The Chain: SLC Agrícola to Continue With Immediate Plans For Land Clearing Despite Zero-Deforestation Rhetoric


September 16, 2020

Brazilian soy producer SLC Agrícola said that it will stop deforesting in the Cerrado in 2020 and move to increasing productivity on already cleared land. However, its newly announced target to halt deforestation will not take effect right away. SLC Agrícola will continue to execute plans to clear land at its farms before shifting to zero deforestation. Moreover, the company’s sustainability director, according to Folha de S.Paulo, opposes a moratorium for deforestation for soy production in the Cerrado, although the Amazon Soy Moratorium has been mostly effective.

SLC Agrícola’s motivation behind announcing a commitment to halting deforestation this year likely stems from pressure on its buyers to sever links to producers and farmers that clear land for soy production. For instance, SLC Agrícola’s top buyer, Cargill, has been cut off by consumer goods company Nestlé in Brazil for not being able to trace soy from its suppliers and changes in policy regarding deforestation in Brazil, while Grieg Seafood will not use proceeds from its newly launched green bond to buy from a Cargill subsidiary. Moreover, the combination of investors calling for action among agricultural interests to curb deforestation and governments in Europe adopting stricter supply chain regulations could expose soy traders to greater reputational, market access, and financial risks. Besides Cargill, the other main buyers are Bunge and Amaggi LD (a joint venture between Louis Dreyfus, Amaggi Group, and Zen-Noh). All three have zero-deforestation commitments but they cover only illegal land clearing. Cargill told CRR: “We are not and will not source soy from farmers who clear land in the protected areas and we have controls in place to prevent non-compliant product from entering our – and our customers’ – supply chains… According to this process, there are no restrictions to working with SLC.” Cargill added: “Cargill – along with our industry, farmers, local governments and customers – all have accountability for transforming the food supply chain, and we are engaging with stakeholders every day to make progress.” Bunge and Louis Dreyfus had not responded for comment by the time of publication.

SLC Agrícola has seen increased publicity for its land clearing this year. Global Witness highlighted Odey Asset Management’s 10 percent stake in the company despite ongoing deforestation. Brazilian Capital Reset noted the company’s deforestation risk exposure. In June, Chain Reaction Research (CRR) estimated that SLC Agrícola had deforested 10,000 hectares (ha) during the first five months of the year, with the clearing occurring at its Fazenda Parceiro and Fazenda Palmeira farms.

NGOs communicated to CRR that SLC Agrícola’s announcement is a positive step toward curbing deforestation, but it will not necessarily alleviate pressure. “While it’s encouraging SLC Agrícola is acting on concerns about forest destruction, in the same breath the company says it will clear up to 5,000 more hectares of Cerrado forest,” Global Witness told CRR. “It will also continue to profit from land that has already been deforested. SLC’s problematic record on deforestation is illustrated by the GBP 2.4 million (USD 3.1 million) worth of fines from Brazil’s environment agency it has received in recent years.” Global Witness added that some local communities are concerned about SLC Agrícola’s land practices and are calling for land to be returned. “If SLC is truly committed to ending deforestation, the company must not only stop future forest destruction but also repair its previous harms to the environment and forest communities.” Another NGO told CRR that despite SLC Agrícola moving forward with clearing this year, “it is positive that a relevant land company/soy producer is committing to zero deforestation/conversion from 2020 on.”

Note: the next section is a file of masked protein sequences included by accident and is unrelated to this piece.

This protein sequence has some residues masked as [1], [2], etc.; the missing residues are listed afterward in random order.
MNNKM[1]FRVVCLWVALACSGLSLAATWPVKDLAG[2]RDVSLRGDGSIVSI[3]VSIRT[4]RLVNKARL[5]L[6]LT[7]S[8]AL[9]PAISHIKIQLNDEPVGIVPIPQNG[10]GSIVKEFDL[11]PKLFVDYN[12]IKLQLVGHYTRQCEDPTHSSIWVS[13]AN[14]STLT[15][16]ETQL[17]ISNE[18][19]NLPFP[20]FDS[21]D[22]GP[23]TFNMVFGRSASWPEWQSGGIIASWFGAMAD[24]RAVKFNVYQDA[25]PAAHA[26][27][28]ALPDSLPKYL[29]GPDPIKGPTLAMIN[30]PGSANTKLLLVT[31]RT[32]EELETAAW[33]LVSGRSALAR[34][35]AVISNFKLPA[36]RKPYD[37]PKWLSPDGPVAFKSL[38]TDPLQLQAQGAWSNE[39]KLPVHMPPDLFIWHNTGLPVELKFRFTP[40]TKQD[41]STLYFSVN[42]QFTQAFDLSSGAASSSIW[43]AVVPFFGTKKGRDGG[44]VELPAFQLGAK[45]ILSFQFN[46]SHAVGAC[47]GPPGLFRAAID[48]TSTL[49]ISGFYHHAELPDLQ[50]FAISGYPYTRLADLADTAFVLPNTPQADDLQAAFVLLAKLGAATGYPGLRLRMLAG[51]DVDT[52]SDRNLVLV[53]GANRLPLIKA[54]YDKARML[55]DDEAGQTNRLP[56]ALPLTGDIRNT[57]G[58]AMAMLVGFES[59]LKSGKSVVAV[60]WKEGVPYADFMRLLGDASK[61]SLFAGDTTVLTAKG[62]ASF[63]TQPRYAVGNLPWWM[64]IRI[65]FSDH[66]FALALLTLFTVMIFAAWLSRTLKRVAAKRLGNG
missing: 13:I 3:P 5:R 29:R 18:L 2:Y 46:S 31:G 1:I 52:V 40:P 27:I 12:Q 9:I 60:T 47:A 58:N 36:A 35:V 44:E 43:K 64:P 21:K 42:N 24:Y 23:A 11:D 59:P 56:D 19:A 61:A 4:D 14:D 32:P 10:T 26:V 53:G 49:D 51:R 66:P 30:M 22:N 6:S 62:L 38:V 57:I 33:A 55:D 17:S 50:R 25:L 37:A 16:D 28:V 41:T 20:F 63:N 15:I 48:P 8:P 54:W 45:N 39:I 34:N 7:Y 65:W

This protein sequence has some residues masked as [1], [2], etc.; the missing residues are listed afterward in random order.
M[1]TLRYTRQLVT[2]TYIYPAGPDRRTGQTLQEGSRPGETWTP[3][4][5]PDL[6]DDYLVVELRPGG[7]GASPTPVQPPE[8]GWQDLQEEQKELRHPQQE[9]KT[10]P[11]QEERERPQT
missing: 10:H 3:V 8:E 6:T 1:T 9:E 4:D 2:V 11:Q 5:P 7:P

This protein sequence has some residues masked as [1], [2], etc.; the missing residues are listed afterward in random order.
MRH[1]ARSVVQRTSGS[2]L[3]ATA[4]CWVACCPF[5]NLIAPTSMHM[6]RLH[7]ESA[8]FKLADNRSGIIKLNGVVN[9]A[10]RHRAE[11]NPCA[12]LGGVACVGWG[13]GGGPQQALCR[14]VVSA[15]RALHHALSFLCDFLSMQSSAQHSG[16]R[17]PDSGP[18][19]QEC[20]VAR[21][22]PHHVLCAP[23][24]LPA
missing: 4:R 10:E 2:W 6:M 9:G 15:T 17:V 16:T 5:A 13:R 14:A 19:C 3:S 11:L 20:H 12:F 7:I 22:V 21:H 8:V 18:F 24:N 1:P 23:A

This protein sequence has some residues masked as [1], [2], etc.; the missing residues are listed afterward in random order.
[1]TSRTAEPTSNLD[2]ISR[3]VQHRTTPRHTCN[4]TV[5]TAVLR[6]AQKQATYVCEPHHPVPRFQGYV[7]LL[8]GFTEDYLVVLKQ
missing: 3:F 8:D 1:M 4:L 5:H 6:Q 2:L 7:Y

SLC Agrícola expands as soy exports rise sharply

SLC Agrícola recently established Fazenda Palmeira in order to continue with clearing outside of its partnership to supply retailer Lidl with ProTerra-certified soy. Soy produced at Fazenda Palmeira, which is not part of the SLC Agrícola-Lidl partnership, is not included in ProTerra and RTRS certification programs. Both ProTerra and RTRS certifications exclude the conversion of native vegetation for soy cultivation, but allow producers to certify operations in stages. This means that producers can certify some of their supply while continuing to deforest in other areas. The Fazenda Palmeira farm is 24,680 ha large, with about 85 percent of the area planted. The Fazenda Parceiro farm has a total planted area of 14,351 ha, but the total area is 42,020 ha (with almost 11,000 ha leased).

Even before its recent announcement, SLC Agrícola, which has transitioned to an “asset-light” business model in recent years, acknowledged that it would continue to clear native vegetation once it received the necessary environmental licenses. Although the company has yet to see any repercussions from buyers for its deforesting as its actions have been in line with Brazil’s Forest Code, the Norwegian Government Pension Fund divested from the company in 2017. 

SLC Agrícola’s expansion comes at a time the Brazilian soy industry is seeing large growth and revenue amid high exports and a depreciation in the Real. Brazilian soy exports totaled 60.3 million metric tons during the first half of the year, up 38 percent compared to the same time in 2019, with China as the main destination. In its second-quarter earnings, SLC Agrícola said its soy volumes rose by 8.4 percent during the first half of the year, contributing to net revenue increasing by 16 percent.

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